Fire Rated Glass Helps Architects Seamlessly Blend Design with Safety

Date: 16 December 2011
Fortunately, building codes and fire prevention programs have reduced the number and consequences of fire over the last 30 years.

Unfortunately, the United States and Canada still suffer fire deaths at a rate two to three times more than many European nations.

The debate about what to do next to improve fire safety often poses a false choice between either active fire sprinkler systems or passive fire resistant materials used throughout a building in structural and accessory components. Research shows that the safest choice is to use both — combining active and passive fire protection. What’s lost in this debate is the dual role that fire rated glass plays by offering passive fire protection in the event of a fire, while providing tangible, daily benefits in day-lighting interior spaces, increased security, improved energy efficiency and aesthetic appeal.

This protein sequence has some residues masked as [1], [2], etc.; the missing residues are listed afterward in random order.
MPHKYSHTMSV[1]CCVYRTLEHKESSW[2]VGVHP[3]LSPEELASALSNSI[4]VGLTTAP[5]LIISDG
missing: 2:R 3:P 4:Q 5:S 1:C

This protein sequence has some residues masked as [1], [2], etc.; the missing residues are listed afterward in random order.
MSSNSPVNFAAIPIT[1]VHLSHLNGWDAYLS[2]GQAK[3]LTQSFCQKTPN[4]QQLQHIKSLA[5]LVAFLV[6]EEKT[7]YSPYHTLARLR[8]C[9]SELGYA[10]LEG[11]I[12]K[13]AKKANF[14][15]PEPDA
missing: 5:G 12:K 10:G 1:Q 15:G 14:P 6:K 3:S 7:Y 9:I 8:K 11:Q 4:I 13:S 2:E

Built-in Fire Protection Stops Fire Spread in 87% of Educational Fires

TriData, a division of System Planning Corporation, evaluated data in the National Fire Incident Reporting System (NFIRS), which collects data from over 15,000 fire departments in 50 states. The focus was on fire containment (or fire spread) in both residential and non-residential buildings during 2003.

TriData’s analysis turns the active-versus-passive fire protection debate upside down. TriData found that a combination of building construction, design, containment, fire load and fire department response resulted in limiting fire spread to the room of fire origin in just over 50% of all fires. The study also found that the level of passive containment in educational facilities was an impressive 87%. Sprinkler systems, when present and operating, supplemented built-in protection bringing containment to the room of origin close to 100%.

Read more:

600450 Fire Rated Glass Helps Architects Seamlessly Blend Design with Safety

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